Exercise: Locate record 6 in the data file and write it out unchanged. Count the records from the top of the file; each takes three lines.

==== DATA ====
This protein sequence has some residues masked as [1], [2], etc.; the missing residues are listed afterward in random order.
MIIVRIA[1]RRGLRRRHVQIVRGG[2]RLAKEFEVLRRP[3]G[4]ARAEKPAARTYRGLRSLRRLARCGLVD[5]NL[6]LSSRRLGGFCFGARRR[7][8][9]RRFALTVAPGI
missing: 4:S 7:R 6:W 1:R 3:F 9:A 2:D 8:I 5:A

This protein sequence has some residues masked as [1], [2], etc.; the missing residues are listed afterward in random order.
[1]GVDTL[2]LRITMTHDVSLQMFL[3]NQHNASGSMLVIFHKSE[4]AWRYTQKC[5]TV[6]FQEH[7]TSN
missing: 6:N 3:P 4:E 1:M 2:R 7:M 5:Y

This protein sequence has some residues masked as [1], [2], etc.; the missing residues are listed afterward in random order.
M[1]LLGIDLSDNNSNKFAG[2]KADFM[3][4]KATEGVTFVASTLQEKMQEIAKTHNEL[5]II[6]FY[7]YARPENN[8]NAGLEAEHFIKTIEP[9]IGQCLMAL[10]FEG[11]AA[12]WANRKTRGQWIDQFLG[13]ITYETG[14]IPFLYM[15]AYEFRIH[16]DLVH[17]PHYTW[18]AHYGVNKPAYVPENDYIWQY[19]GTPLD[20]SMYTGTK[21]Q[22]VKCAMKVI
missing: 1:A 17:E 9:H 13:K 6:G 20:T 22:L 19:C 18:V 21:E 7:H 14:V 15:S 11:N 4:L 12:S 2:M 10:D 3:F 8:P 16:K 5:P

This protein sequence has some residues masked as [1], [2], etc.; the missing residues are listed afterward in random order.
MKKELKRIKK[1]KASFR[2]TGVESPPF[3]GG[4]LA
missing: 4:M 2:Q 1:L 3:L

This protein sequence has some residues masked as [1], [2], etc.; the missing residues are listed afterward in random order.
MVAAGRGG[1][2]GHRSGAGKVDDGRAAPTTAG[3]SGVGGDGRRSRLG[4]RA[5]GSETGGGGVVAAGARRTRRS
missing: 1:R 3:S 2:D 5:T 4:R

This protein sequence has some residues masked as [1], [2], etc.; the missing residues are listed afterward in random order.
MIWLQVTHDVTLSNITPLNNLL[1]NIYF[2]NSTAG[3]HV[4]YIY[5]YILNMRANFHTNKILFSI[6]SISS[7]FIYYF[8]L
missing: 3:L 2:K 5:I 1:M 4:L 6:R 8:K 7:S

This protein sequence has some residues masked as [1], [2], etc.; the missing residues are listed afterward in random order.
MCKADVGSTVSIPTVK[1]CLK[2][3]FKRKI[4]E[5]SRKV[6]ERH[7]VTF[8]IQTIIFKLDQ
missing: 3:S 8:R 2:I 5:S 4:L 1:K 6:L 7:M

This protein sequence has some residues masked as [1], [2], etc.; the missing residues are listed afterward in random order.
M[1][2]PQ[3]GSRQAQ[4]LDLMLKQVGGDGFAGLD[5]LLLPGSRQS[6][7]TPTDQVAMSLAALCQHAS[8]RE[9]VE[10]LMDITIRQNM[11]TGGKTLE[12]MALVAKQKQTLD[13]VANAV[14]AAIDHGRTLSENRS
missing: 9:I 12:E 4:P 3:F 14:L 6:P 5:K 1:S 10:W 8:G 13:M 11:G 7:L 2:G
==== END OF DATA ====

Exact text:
This protein sequence has some residues masked as [1], [2], etc.; the missing residues are listed afterward in random order.
MIWLQVTHDVTLSNITPLNNLL[1]NIYF[2]NSTAG[3]HV[4]YIY[5]YILNMRANFHTNKILFSI[6]SISS[7]FIYYF[8]L
missing: 3:L 2:K 5:I 1:M 4:L 6:R 8:K 7:S